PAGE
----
Joleen Jernigan is an ever-curious writer, grammar nerd, and social media strategist with a background in training, education, and educational publishing. A native Texan, Joleen has traveled extensively, worked in six countries, and holds an MA in Teaching English as a Second Language. She lives in Austin and constantly seeks out the best the city has to offer.

Business Finance

India bans cryptocurrency prior to releasing their own

(BUSINESS FINANCE) India is potentially planning to ban cryptocurrency — and instead, they’re planning to introduce their own version of it for purchase.

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Cryptocurrency coin on a phone open to a purchasing app.

Owning mainstream cryptocurrency these days is a bit like owning a pair of Crocs: Potentially lucrative (especially if you’re Post Malone), but mostly just weird. A recent report shows that India is planning on adding “illegal” to that list, possibly ahead of launching their own cryptocurrency in place of the banned ones.

The proposed law would also fine anyone found tradingor even simply owningbanned cryptocurrencies in India. Mining and transferring ownership of cryptocurrency would similarly warrant punitive measures.

CNBC notes that this law would be “one of the world’s strictest policies against cryptocurrencies” to date. While some countries have imposed strict laws regarding things like mining and trading cryptocurrency, India would be the first country to make owning it illegal.

Some talk of jail timeincluding sentences of up to 10 yearsfor cryptocurrency owners and users was floated by Indian lawmakers back in 2019, but there is no explicit indication that those terms would be present in this rendition of the bill.

To be fair to the lawmakers involved here, the bill wouldn’t be as cut-and-dry as “has bitcoin, gets fined.” According to the CNBC report, people who own cryptocurrency would be able to “liquidate” their earnings for up to six months preceding the bill going into effect. This would theoretically allow investors to hold onto their portfolios for a bit longer before having to cash out.

But that leniency might not matter anyway. It doesn’t take a genius to see that this move could do two dramatic things to the cryptocurrency market: Add yet another niche option for investors, and destabilize every other pre-existing cryptocurrency optionor, at least, make them less stable than they already were.

In fact, the simple introduction and threat of this bill could be enough for the cryptocurrency market to take a nosedivesomething that can’t be discounted as a factor in making this decision. Current reports put Indian-owned bitcoin values at roughly $1.4 billion, though, so it’s clear that the bill hasn’t had a deleterious effect at this point.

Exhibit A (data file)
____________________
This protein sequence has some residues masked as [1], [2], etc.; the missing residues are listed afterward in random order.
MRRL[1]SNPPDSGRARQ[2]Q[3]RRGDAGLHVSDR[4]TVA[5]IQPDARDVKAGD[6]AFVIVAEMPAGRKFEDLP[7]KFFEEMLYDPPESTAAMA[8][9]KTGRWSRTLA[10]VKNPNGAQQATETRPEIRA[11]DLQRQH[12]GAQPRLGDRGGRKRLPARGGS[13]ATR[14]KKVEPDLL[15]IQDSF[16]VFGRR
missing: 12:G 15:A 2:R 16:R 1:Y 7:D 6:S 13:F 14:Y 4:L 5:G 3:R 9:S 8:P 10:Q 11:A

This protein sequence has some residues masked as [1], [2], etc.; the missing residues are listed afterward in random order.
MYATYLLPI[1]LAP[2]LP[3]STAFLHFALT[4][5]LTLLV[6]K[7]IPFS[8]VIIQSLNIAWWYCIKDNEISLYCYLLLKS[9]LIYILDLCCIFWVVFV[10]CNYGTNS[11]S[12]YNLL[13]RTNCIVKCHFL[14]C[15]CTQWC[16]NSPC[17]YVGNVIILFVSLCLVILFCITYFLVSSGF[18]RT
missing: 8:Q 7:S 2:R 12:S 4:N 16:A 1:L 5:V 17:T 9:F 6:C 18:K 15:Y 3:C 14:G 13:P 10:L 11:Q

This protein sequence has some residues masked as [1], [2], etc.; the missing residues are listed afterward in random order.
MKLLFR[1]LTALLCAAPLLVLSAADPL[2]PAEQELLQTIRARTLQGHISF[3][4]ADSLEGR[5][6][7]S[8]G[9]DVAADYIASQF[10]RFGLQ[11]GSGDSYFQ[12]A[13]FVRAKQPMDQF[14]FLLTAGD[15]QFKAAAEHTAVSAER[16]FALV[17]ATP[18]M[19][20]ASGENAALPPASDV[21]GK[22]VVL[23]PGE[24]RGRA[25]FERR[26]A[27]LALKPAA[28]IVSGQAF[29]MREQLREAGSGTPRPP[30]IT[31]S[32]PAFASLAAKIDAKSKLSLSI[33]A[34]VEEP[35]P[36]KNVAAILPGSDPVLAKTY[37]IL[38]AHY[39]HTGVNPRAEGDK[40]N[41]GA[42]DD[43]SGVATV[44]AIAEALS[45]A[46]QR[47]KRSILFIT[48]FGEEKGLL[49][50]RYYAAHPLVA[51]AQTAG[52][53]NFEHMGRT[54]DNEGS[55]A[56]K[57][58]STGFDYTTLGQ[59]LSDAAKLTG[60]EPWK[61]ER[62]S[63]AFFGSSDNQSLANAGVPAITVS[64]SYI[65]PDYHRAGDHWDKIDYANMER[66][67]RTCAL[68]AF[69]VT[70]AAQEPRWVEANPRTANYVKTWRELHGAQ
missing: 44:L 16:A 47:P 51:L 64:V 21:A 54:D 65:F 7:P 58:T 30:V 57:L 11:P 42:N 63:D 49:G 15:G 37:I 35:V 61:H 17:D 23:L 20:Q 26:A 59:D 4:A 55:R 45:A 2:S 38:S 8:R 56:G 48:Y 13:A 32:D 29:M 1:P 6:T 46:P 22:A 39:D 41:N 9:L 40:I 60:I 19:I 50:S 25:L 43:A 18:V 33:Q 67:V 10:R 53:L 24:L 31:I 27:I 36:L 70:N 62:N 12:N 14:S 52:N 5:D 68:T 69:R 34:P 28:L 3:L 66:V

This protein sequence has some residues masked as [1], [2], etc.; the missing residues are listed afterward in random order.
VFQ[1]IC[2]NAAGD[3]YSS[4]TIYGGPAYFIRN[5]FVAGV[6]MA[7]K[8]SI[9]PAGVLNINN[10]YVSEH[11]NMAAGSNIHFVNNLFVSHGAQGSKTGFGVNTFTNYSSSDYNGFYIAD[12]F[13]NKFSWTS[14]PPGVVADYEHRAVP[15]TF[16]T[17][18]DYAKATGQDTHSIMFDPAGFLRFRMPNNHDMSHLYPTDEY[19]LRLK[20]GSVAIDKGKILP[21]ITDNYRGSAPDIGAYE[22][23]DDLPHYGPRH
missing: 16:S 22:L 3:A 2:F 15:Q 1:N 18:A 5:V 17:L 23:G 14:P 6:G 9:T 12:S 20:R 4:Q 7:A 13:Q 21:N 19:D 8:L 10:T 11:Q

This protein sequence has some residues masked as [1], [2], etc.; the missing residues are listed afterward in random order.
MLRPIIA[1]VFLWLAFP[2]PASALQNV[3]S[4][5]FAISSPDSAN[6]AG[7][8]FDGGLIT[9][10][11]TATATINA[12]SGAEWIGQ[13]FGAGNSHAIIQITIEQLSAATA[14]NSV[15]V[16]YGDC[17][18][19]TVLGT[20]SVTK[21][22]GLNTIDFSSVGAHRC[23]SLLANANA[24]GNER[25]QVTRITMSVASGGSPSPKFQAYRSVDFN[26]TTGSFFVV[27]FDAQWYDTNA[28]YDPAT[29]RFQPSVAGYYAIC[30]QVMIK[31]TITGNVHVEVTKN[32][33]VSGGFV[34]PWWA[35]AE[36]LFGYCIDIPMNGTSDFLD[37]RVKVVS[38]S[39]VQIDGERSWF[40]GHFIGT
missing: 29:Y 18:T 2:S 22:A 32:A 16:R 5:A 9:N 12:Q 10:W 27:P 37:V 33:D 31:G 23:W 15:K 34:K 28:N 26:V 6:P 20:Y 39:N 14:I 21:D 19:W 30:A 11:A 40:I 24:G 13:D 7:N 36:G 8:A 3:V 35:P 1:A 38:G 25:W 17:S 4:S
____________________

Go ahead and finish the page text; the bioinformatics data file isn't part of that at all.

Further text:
The fact that India’s central bank has plans to introduce a government-sponsored cryptocurrency of their own cannot be separated from this bill, either. While the official government position is that blockchain is to be trusted while existing cryptocurrencies are eschewed and dismissed as “Ponzi schemes”, it’s clear that at least part of this bill is motivated by a desire to thin out the competition.

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Business Finance

Which generation has cried the most over money?

(BUSINESS FINANCE) Financial stress is tough on everyone. Here’s who has cried the most about money woes, and a few tips on how to alleviate some of that stress.

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Upset young man seated on bench with head in hands thinking about money.

There’s been serious critique in the last several years about the educational system and what basic knowledge young people should be taught in the United States. Home Economics (Home Ec) comes to mind (everyone should probably know how to cook or sew a button), as well as financial literacy.

There are many young Americans who grow up not really having a deep understanding of budgeting and fixed and variable expenses… But it may not be their fault. Perhaps, Mom and Dad (or other guardians) have always been paying for all of their expenses, making sure they had a roof over their head, clothes on their backs, and food in their fridge. Because, that is what you’re supposed to do as a parent, correct?

So, while there’s no reason to blame anyone, often the process of learning what it costs to live and pay your bills is a rite of passage.

The current state of debt and financial fears also doesn’t mean that Millennials and Gen Zers weren’t educated around savings or working. Many young people have had part-time jobs (although much less in comparison to Gen X or Baby Boomers) but they may also be able to use the majority of that income for discretionary spending – which never created room for feelings of lack when they didn’t have to pay rent or a mortgage.